The Climate Change Regime Mix of Direct and Indirect Trade Restrictions

The climate change regime, i.e., the 1992 Framework Convention on Climate Change and its 1997 Kyoto Protocol, can collide with WTO law in a number of aspects. First of all and similar to the aforementioned agreements, the Kyoto Protocol confines the trade in particular products; but unlike other MEAs which affect existing goods, the Kyoto Protocol, in its Article 17, introduces the very products it regulates. These emissions or "Parts of Assigned Amounts" (PAAs) shall only be traded within certain limits ("caps") and between designated industrialized countries listed in Annex B of the protocol.

However, what can be traded is subject to WTO agreements, regardless of the difficult characterization of PAAs as either goods or services, hence either

* The Working Group considered the exceptions under Article XX GATT and the corresponding rules of the 1969 Vienna Convention on the Law of Treaties (VCLT) as sufficient in order to avoid conflicts.

falling under the GATT or the GATS.* A legal challenge of the global climate regime might only be a question of time: "In the absence of express rules limiting PAA-related issues to the UNFCCC, difficulties may arise because there is no legal barrier preventing a country from bringing the case before the WTO dispute settlement" [26,37].

With the Kyoto Protocol entering into force in February 2005, the compatibility issue of PAA-trading has not only become more virulent, but will also turn out more complex, since the parties have to decide on concrete procedures under Article 18 which asks "to approve appropriate and effective procedures and mechanisms to determine and to address cases of non-compliance". As a matter of fact, the first Meeting of Parties in December 2005 has already taken a major step in this direction, by adopting the Marrakesh Accords, including "the most elaborate compliance regime of any existing multilateral environmental agreement" [38]. If upcoming meetings decide to include trade-related sanctions into this compliance regime, the Kyoto Protocol might yet in another way collide with GATT or GATS.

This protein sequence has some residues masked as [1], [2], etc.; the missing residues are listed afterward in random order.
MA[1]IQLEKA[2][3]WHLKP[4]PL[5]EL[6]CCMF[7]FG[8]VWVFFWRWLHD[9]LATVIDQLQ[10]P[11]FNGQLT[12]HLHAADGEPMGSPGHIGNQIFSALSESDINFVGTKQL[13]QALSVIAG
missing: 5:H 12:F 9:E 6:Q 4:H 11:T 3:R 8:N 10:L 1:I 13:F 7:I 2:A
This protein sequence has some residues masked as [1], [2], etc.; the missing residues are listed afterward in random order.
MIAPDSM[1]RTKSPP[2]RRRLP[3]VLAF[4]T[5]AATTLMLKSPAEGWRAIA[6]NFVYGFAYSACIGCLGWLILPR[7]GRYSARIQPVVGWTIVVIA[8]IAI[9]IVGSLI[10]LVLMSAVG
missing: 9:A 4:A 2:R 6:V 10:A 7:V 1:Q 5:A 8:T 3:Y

Another type of provision, which could at least indirectly lead to a conflict with WTO law, involves the so-called PAMs under Article 2 of the Kyoto Protocol. Parties ought to apply these "policies and measures" in order to meet their quantified emission limitation and reduction commitments. Among these PAMs are "fiscal incentives, tax and duty exemptions and subsidies in all greenhouse gas emitting sectors" (Article 2[v])—in other words: steps "which are likely to affect the competitiveness of national industries" [26,39]. In particular, border cost adjustments have recently entered debates about appropriate measures [40]. These tools aim at balancing competitive disadvantages of domestic goods which face higher licensing costs under the Kyoto Protocol. However, in light of more trade-consistent alternatives, cost adjustments might

* Werksman (Will International Investment Rules Obstruct Climate Protection Policies? 2001: 155f.) denies this interpretation of emissions allowances as either goods or services. This notwithstanding, he agrees that Kyoto Protocol regulations can promote behavior which is at odds with GATT or GATS rules: "design choices regarding the incidence of regulation and allocation of allowances will probably affect the competitive relationship between products and services that are governed by WTO disciplines." In particular, Werksman predicts legal conflicts not so much for the primary market, i.e., trade in allowances by end-users, but rather for the secondary market, i.e., trade in derivative financial instruments based upon allowances: "If the ETS [Emissions Trading Scheme] rules allow financial-service providers to buy, own, and hold allowances, the EC and its Member States may be under a GATS obligation to extend MFN and national treatment to foreign services and service suppliers" (ibid.: 171). Depending on the design of the ETS, especially on the point of a carbon-based fuel cycle, at which allowances are required, the trading scheme could run counter to WTO provisions. This holds especially true for upstream allocations requested from energy producers, since, whenever exporting their energy to another ETS country, such allocations would be equal to import licenses to be held by these producers.

not stand tests of necessity and appropriateness under Article XX GATT, once being challenged and brought before the DSB.*

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